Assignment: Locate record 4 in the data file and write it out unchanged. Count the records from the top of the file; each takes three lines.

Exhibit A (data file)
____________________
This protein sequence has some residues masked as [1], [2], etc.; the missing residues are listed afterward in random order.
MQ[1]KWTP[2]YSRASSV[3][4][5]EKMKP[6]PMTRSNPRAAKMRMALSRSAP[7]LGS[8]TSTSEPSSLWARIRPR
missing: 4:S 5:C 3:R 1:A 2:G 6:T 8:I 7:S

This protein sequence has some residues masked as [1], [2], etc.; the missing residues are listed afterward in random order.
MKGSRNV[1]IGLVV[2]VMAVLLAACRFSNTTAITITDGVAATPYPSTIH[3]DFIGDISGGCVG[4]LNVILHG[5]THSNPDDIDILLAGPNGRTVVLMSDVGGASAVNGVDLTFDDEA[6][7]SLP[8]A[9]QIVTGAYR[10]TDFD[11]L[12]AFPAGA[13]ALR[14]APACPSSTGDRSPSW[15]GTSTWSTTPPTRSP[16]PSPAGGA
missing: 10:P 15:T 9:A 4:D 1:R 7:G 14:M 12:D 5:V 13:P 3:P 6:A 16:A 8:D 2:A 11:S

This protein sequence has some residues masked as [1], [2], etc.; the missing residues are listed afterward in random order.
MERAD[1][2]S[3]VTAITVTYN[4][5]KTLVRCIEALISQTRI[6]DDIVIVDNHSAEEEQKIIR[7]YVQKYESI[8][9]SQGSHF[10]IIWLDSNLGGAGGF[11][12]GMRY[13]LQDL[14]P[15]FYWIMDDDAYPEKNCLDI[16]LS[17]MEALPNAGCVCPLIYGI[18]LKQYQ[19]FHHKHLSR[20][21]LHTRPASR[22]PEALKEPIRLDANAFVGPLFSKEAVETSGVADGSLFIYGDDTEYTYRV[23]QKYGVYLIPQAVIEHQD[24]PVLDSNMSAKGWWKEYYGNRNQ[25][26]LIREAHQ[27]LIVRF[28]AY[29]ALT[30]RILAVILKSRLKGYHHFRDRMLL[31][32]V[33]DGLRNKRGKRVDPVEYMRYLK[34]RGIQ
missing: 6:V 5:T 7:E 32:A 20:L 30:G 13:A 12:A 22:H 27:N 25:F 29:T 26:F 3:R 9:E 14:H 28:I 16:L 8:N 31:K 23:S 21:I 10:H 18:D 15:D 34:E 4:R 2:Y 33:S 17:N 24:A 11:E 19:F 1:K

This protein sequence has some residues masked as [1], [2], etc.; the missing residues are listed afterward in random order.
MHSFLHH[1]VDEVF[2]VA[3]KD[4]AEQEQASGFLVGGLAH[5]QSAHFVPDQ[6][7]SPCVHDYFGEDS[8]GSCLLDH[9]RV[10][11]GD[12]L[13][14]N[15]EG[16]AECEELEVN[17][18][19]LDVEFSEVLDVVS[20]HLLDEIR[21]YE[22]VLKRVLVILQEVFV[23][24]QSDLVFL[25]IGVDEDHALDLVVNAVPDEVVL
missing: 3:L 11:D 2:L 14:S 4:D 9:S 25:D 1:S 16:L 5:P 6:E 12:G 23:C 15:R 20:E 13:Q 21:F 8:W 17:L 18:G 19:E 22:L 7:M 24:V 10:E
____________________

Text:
This protein sequence has some residues masked as [1], [2], etc.; the missing residues are listed afterward in random order.
MHSFLHH[1]VDEVF[2]VA[3]KD[4]AEQEQASGFLVGGLAH[5]QSAHFVPDQ[6][7]SPCVHDYFGEDS[8]GSCLLDH[9]RV[10][11]GD[12]L[13][14]N[15]EG[16]AECEELEVN[17][18][19]LDVEFSEVLDVVS[20]HLLDEIR[21]YE[22]VLKRVLVILQEVFV[23][24]QSDLVFL[25]IGVDEDHALDLVVNAVPDEVVL
missing: 3:L 11:D 2:L 14:S 4:D 9:S 25:D 1:S 16:L 5:P 6:E 12:G 23:C 15:R 20:E 13:Q 21:F 8:W 17:L 18:G 19:E 22:L 7:M 24:V 10:E